United States of America, Plaintiff-appellee, v. Howard Gibson, Aka Kenneth Dean Robinson, Defendant-appellant, 134 F.3d 380 (9th Cir. 1998)Annotate this Case
Jan. 15, 1998. **
Before BROWNING, KLEINFELD and THOMAS, Circuit Judges.
LYNCH, District Judge.
Howard Gibson appeals his 15-month sentence imposed following a jury conviction of four counts of bank fraud, in violation of 18 U.S.C. § 1344. Gibson contends that the district court erred by refusing to award him a two-level reduction for being a minor participant under U.S.S.G. § 3B1.2(b). We have jurisdiction pursuant to 28 U.S.C. § 1291, and we affirm.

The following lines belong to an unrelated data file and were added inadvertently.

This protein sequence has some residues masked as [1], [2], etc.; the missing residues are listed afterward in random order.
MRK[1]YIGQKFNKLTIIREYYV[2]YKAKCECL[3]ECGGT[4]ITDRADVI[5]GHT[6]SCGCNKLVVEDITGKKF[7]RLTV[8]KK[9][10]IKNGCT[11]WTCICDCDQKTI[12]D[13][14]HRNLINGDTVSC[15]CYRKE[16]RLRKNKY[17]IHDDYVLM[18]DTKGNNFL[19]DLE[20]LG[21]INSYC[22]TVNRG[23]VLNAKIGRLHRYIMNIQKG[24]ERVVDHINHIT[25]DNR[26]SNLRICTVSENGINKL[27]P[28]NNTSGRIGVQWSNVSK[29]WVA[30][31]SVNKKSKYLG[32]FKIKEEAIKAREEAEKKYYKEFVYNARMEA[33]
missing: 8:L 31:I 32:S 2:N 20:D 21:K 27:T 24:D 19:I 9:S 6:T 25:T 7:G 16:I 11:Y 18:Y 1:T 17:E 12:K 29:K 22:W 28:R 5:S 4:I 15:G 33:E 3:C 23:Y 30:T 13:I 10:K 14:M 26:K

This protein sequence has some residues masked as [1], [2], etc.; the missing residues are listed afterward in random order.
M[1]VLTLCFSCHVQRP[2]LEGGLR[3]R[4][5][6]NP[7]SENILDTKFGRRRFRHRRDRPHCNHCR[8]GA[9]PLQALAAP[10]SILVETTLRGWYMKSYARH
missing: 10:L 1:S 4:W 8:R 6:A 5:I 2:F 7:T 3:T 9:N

A defendant has the burden of proving his minor status in the criminal activity by a preponderance of the evidence. See United States v. Davis, 36 F.3d 1424, 1436 (9th Cir. 1994). A minor role adjustment is warranted only where the defendant plays a role in the offense which makes him "substantially less culpable than the average participant." See United States v. Benitez, 34 F.3d 1489, 1498 (9th Cir. 1994); U.S.S.G. § 3B1.2, comment. (1995). A defendant is not entitled automatically to the reduction simply because he was less culpable than his co-defendants. See Benitez, 34 F.3d at 1498.
Here, Gibson received stolen checks, recruited accomplices, deposited one of the checks under an assumed name, directed two of his accomplices concerning the withdrawal of funds and received and divided a substantial portion of the proceeds. Gibson also received a substantial payment for his participation in the offense. In light of the facts, the district court's refusal to apply a two-level downward adjustment for minor participant status was not clearly erroneous. See id.